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Detta är en annons

Wendel, Per LU and Lundstedt, Jesper LU (2021) JOUK10 20202
Journalism
Abstract
The experience of reading the news online has changed significantly for consumers in recent years. So-called native advertising has seen an increase which has resulted that the line between marketing and journalism has become blurred for a lot of people. Various studies show that consumers have difficulties perceiving what is native advertising and what is journalism when they’re asked to distinguish between them in their news feed.

The purpose of this thesis was to show how Bonnier News Brand Studio's (previously awarded as the best native advertising agency in the world) native ads use different journalistic stylistic devices and psychology to make their texts feel like they belong in an editorial context. This was achieved by looking... (More)
The experience of reading the news online has changed significantly for consumers in recent years. So-called native advertising has seen an increase which has resulted that the line between marketing and journalism has become blurred for a lot of people. Various studies show that consumers have difficulties perceiving what is native advertising and what is journalism when they’re asked to distinguish between them in their news feed.

The purpose of this thesis was to show how Bonnier News Brand Studio's (previously awarded as the best native advertising agency in the world) native ads use different journalistic stylistic devices and psychology to make their texts feel like they belong in an editorial context. This was achieved by looking at what stylistic devices actual editorial texts use and how they’re used, and comparing these to the devices of five native ads chosen by us. This analysis was then expanded upon through the implementation of a theoretical framework consisting of the persuasion knowledge model, cognitive schema and the rhetorical triangle to draw a conclusion on whether the chosen ads could be mistaken for editorial content or not. The analyses of the native ads were done through a qualitative comparative analysis method.

The results of the analysis showed that the native ads all mimicked the editorial content on a visual level, and their stylistic devices to a large extent, with headlines and lead paragraphs being extremely similar to the real thing in all five ads. There were, however, ways in which they differed from real journalism. Four out of five ads had the last or second to last paragraph very much selling a product which made the advertising more obvious. Despite this, just placing the ad in a journalistic context makes it more difficult for the reader to categorize or decode it as advertising. This means the advertisers can still build their brand and/or sell a product in their native ad without it being easily recognized as an advertisement.

Keywords: Native advertising, Journalism, Bonnier News Brand Studio, Folkspel, Coca-Cola, McDonald’s, Amazon (Less)
Please use this url to cite or link to this publication:
author
Wendel, Per LU and Lundstedt, Jesper LU
supervisor
organization
course
JOUK10 20202
year
type
M2 - Bachelor Degree
subject
keywords
Native advertising, Journalism, Bonnier News Brand Studio, Folkspel, Coca-Cola, McDonald’s, Amazon
language
Swedish
id
9034872
date added to LUP
2021-01-20 16:03:41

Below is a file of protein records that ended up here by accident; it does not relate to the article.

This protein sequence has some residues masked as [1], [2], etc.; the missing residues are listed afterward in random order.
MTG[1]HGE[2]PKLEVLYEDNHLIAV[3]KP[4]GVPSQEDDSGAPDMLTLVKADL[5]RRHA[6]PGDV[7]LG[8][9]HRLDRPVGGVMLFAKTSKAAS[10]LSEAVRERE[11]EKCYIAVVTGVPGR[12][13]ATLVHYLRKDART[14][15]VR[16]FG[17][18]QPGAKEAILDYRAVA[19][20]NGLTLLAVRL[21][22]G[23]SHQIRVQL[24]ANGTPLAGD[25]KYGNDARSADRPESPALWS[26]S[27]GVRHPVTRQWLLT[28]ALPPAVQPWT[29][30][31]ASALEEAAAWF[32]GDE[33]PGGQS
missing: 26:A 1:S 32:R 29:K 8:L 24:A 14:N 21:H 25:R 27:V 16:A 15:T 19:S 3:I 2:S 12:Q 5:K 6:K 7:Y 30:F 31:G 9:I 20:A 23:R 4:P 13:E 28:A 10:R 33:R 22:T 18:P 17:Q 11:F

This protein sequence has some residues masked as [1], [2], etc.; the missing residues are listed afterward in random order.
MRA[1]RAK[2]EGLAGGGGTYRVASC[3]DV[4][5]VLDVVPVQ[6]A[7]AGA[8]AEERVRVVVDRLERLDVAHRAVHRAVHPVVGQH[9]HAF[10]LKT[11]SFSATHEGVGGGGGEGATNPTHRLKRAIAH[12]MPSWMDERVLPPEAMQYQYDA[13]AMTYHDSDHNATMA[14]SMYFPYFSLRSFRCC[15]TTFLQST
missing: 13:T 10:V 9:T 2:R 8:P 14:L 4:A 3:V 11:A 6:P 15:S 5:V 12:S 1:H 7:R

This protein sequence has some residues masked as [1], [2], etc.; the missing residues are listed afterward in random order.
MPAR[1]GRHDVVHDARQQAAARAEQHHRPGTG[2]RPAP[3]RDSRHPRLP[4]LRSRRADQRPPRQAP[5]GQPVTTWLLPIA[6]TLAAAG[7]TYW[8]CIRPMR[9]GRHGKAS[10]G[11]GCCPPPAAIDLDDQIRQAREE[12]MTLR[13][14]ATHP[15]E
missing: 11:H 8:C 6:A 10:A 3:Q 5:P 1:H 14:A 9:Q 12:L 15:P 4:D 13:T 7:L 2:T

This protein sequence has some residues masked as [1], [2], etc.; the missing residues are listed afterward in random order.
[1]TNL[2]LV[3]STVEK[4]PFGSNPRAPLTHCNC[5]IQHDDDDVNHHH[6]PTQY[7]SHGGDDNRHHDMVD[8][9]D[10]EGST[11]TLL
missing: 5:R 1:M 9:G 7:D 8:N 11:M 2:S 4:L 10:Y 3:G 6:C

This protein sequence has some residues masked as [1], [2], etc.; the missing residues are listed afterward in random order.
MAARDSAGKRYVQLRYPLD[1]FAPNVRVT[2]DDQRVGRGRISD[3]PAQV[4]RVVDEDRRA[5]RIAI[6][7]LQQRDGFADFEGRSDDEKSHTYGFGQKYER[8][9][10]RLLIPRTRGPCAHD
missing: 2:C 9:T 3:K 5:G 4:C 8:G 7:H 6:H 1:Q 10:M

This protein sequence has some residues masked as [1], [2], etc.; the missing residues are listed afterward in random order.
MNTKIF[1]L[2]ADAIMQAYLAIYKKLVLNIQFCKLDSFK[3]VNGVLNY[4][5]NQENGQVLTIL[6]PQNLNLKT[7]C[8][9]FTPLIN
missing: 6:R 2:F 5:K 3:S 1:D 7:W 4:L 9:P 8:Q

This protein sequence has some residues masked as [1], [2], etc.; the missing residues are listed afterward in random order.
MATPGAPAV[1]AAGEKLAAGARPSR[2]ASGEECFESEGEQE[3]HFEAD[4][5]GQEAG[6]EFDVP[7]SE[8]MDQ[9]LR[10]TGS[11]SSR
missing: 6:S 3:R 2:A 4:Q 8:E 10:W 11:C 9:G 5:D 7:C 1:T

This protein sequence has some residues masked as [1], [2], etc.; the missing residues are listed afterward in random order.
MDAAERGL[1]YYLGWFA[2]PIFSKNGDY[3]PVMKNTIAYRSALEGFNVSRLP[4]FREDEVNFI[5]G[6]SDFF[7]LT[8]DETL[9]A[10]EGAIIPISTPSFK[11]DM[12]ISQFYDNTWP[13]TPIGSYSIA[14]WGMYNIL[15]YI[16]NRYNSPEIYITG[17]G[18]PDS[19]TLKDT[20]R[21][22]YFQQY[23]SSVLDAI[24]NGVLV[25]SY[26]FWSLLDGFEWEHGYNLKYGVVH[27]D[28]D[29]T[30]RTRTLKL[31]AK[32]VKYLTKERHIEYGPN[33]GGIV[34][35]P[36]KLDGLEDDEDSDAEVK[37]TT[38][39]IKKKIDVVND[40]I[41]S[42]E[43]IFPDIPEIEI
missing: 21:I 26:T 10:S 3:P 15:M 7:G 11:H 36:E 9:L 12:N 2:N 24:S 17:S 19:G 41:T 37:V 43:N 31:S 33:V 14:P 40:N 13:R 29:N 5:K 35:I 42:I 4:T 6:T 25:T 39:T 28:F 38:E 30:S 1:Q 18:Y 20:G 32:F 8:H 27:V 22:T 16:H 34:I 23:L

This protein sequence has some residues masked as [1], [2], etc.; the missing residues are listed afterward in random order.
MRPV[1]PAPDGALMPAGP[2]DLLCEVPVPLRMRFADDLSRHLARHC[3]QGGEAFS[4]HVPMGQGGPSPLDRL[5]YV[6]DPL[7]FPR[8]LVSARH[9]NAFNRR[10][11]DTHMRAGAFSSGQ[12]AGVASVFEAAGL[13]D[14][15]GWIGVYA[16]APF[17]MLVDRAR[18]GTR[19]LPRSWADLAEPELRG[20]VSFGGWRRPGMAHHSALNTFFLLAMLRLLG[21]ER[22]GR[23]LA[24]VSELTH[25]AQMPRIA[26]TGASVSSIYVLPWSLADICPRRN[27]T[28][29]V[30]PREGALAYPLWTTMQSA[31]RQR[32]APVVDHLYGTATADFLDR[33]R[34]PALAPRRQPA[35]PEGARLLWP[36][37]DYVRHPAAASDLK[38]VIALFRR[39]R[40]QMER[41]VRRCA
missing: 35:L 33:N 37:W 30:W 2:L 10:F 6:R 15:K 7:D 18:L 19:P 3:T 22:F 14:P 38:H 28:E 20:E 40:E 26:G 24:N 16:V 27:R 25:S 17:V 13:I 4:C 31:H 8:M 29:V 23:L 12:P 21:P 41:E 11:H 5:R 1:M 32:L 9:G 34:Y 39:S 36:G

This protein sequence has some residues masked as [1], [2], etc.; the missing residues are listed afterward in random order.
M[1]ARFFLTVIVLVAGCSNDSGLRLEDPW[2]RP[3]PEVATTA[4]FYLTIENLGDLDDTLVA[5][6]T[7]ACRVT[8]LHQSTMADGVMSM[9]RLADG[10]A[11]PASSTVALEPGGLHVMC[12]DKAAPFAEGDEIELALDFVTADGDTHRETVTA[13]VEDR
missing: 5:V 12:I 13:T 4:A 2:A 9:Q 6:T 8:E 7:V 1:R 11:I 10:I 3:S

date last changed
2021-01-20 16:03:41
@misc{9034872,
  abstract     = {The experience of reading the news online has changed significantly for consumers in recent years. So-called native advertising has seen an increase which has resulted that the line between marketing and journalism has become blurred for a lot of people. Various studies show that consumers have difficulties perceiving what is native advertising and what is journalism when they’re asked to distinguish between them in their news feed.

The purpose of this thesis was to show how Bonnier News Brand Studio's (previously awarded as the best native advertising agency in the world) native ads use different journalistic stylistic devices and psychology to make their texts feel like they belong in an editorial context. This was achieved by looking at what stylistic devices actual editorial texts use and how they’re used, and comparing these to the devices of five native ads chosen by us. This analysis was then expanded upon through the implementation of a theoretical framework consisting of the persuasion knowledge model, cognitive schema and the rhetorical triangle to draw a conclusion on whether the chosen ads could be mistaken for editorial content or not. The analyses of the native ads were done through a qualitative comparative analysis method.

The results of the analysis showed that the native ads all mimicked the editorial content on a visual level, and their stylistic devices to a large extent, with headlines and lead paragraphs being extremely similar to the real thing in all five ads. There were, however, ways in which they differed from real journalism. Four out of five ads had the last or second to last paragraph very much selling a product which made the advertising more obvious. Despite this, just placing the ad in a journalistic context makes it more difficult for the reader to categorize or decode it as advertising. This means the advertisers can still build their brand and/or sell a product in their native ad without it being easily recognized as an advertisement.
 
Keywords: Native advertising, Journalism, Bonnier News Brand Studio, Folkspel, Coca-Cola, McDonald’s, Amazon},
  author       = {Wendel, Per and Lundstedt, Jesper},
  keyword      = {Native advertising,Journalism,Bonnier News Brand Studio,Folkspel,Coca-Cola,McDonald’s,Amazon},
  language     = {swe},
  note         = {Student Paper},
  title        = {Detta är en annons},
  year         = {2021},
}